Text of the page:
GeekChicDaily, the daily nerd news email, is launching an edition for New York, and also teaming with the Tokyopop brand for a special edition spotlighting Japanese culture trends and news.

The New York edition will cover the Big Apple’s lively offerings in geek culture, following localized versions for LA and a national edition. GeekChicDaily also added Microsoft’s Mich Mathews to its board of directors.

Teasings of the Tokyopop edition had excited fans to think they were returning to publishing, but the Tokyopop Facebook page quelled the rumors:

Loyal Fans, we’re very thrilled by your excitement but need to clarify: unfortunately we are not re-launching the manga – those properties have reverted to their owners and are amazingly difficult to get back. We’re launching an all new editorial TOKYOPOP newsletter about all things otaku and Asian pop-culture, powered by our friends at GeekChicDaily. We think you’ll really enjoy the news we’ll be bringing and apologize for the initial misunderstanding.

PR below:

Following the explosive growth of the National and Los Angeles regional editions, GeekChicDaily, the leading pop culture, opt-in email newsletter and cross-platform content publisher, today announced its expansion into the New York market and the upcoming launch of special edition “TOKYOPOP Powered by GeekChicDaily.”
With a focus on events and pop culture influencers in the NY Metro area, GeekChicDaily’s New York Edition will continue to deliver a daily dose of popular culture, from comics to video games, film, television, toys, collectibles and applications,  alongside multi-platform media partner and nerdcore site, Nerdist.  In addition to editorial coverage, the company will also co-host local events that help New Yorkers feed their inner geeks whether on the web or on the town. To sign up, visit http://bit.ly/rqP3hs.  Official launch partners include Street Fighter® X Tekken®, AMC’s The Walking Dead, Toyota, and OtterPops.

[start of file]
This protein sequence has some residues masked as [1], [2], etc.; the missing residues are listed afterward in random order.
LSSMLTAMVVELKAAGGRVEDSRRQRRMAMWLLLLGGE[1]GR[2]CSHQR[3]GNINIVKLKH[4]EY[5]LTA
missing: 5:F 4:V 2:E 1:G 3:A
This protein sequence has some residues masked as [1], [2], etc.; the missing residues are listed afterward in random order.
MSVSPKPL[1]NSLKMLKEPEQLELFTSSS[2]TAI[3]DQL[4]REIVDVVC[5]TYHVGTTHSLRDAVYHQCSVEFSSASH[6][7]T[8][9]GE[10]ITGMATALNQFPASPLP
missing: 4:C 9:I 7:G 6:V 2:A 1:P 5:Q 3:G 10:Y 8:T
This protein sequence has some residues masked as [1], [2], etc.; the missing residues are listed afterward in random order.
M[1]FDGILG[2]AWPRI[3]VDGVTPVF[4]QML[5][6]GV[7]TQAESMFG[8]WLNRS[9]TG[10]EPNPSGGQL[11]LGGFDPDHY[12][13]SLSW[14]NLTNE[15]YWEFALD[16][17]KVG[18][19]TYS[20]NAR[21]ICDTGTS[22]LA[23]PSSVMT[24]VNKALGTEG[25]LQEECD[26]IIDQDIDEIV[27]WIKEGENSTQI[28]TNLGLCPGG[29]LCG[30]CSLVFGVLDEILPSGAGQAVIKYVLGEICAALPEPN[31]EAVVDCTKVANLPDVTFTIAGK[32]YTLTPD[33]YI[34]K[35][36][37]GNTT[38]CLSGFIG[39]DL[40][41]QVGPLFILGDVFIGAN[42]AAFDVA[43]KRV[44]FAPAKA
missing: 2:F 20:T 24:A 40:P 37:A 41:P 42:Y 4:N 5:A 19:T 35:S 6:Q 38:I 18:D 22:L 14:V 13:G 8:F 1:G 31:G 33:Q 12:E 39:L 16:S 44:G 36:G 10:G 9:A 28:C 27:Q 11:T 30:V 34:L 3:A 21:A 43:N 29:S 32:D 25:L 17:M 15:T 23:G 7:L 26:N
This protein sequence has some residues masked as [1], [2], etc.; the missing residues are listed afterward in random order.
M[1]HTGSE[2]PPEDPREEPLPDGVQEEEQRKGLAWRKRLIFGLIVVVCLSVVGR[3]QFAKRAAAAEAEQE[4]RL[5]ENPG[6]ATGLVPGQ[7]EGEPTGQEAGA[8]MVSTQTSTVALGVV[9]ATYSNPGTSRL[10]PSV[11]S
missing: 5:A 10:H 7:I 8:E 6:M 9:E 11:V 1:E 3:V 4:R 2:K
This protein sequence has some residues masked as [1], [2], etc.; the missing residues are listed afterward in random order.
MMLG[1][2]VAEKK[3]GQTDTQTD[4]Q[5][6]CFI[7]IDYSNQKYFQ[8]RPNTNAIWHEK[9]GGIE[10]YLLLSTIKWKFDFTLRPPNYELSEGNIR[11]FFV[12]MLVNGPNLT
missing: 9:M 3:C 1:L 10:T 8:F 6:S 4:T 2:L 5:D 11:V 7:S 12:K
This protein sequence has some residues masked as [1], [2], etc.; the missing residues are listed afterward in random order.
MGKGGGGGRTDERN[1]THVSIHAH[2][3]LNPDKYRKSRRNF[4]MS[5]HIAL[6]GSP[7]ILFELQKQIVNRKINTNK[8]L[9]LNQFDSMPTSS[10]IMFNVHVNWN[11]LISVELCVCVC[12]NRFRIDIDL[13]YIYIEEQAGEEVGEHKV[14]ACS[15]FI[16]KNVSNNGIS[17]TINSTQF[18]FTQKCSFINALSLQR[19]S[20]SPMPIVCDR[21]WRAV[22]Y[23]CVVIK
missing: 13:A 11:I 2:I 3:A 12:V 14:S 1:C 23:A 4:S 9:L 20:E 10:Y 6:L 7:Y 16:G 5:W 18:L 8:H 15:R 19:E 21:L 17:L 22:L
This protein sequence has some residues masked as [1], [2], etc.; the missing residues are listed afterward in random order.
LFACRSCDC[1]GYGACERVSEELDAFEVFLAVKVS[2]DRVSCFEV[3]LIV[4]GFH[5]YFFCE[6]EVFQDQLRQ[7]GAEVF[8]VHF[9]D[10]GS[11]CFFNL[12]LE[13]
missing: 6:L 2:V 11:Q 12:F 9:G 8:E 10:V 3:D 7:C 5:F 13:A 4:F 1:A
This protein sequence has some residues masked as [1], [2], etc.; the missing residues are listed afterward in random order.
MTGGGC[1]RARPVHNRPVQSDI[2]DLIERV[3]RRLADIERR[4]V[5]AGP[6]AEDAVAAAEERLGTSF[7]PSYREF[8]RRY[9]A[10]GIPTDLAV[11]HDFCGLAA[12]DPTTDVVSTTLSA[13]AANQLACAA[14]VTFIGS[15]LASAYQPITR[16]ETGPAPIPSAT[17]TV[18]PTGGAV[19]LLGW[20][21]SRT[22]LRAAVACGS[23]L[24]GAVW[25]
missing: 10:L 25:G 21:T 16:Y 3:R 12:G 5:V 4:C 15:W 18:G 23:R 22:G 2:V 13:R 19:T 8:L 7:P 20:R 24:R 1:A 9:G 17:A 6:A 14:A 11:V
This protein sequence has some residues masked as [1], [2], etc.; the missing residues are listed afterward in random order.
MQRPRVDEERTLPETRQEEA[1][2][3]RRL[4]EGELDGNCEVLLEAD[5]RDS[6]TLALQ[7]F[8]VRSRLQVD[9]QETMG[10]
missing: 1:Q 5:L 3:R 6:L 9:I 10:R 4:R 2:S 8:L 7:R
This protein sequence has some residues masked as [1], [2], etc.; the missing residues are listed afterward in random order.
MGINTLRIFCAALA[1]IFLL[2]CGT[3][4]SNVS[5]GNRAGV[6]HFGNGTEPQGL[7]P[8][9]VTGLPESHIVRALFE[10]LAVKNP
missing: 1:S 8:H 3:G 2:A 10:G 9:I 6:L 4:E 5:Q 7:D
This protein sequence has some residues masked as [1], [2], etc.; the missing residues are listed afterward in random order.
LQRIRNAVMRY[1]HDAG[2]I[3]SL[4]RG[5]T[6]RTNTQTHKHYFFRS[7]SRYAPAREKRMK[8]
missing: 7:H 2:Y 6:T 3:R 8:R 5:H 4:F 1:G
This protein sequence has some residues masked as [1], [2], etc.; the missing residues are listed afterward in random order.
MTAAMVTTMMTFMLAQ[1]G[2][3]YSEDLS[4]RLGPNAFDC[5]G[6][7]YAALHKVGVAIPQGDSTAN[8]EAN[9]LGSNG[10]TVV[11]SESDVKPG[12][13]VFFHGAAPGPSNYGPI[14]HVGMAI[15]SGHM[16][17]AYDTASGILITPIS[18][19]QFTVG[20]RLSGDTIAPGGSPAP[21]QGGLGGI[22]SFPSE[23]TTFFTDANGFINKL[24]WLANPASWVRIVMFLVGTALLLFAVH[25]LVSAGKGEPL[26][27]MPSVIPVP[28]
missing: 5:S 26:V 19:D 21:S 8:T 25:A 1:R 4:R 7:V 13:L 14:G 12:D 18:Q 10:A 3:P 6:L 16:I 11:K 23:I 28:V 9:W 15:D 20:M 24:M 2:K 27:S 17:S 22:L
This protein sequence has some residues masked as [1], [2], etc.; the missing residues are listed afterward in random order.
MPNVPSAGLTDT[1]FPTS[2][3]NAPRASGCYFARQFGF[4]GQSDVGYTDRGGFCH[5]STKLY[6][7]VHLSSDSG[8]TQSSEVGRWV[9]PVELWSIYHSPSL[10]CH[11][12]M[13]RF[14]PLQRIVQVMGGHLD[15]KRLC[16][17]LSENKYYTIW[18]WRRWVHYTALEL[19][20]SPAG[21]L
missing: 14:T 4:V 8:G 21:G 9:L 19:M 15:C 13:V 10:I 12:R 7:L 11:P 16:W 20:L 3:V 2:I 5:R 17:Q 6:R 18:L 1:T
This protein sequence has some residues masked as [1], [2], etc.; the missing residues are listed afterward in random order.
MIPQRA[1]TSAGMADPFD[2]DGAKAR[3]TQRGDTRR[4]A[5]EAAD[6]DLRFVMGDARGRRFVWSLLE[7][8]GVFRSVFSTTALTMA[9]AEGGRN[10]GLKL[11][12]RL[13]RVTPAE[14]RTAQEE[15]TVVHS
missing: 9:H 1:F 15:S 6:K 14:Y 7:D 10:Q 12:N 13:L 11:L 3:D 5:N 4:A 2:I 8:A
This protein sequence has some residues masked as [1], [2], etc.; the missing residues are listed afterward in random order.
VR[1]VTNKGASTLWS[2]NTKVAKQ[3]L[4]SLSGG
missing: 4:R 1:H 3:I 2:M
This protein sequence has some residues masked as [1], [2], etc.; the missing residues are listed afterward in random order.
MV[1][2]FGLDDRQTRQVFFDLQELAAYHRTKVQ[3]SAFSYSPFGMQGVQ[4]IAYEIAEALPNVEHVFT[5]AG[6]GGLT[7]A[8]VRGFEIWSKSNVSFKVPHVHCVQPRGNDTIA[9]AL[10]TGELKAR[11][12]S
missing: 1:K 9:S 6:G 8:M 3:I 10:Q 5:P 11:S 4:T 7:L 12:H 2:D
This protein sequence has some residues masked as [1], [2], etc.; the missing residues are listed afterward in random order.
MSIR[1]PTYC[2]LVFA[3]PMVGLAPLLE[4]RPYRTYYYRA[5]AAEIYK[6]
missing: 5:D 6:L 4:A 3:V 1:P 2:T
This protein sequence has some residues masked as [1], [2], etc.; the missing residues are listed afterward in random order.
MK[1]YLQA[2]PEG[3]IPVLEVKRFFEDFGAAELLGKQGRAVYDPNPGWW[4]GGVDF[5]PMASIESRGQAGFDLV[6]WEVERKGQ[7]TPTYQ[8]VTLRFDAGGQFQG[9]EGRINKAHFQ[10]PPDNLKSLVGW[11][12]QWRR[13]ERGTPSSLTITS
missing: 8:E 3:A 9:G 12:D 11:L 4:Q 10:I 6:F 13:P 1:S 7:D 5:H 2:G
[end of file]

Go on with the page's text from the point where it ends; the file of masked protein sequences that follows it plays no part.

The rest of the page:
“Servicing the biggest media market in the world has always been a top priority and following the overwhelming enthusiasm from our National edition and GeekChicLA audience, New York was an obvious next step,” said GeekChicDaily Co-Founder and CEO Peter Y. Levin.
GeekChicDaily has also partnered with TOKYOPOP, the major publisher that popularized manga in the West to produce a special edition powered by GeekChicDaily that will cover the hottest Asian pop culture news and trends. “TOKYOPOP Powered by GeekChicDaily” is an evolution of the original TOKYOPOP magazine a decade ago, which featured Asian Pop Culture lifestyle, including manga, anime, gaming, music, cos-play, gadgets, celebrities and more. The magazine and online companion reached over 100K + subscribers. While TOKYOPOP was forced to discontinue its North American manga publishing operations in Spring 2011 due to the declining book retail environment, “TOKYOPOP powered by GeekChicDaily” revives the TOKYOPOP brand in an exciting way, leveraging its substantial social media footprint to tie the Asian-infused content across multiple platforms.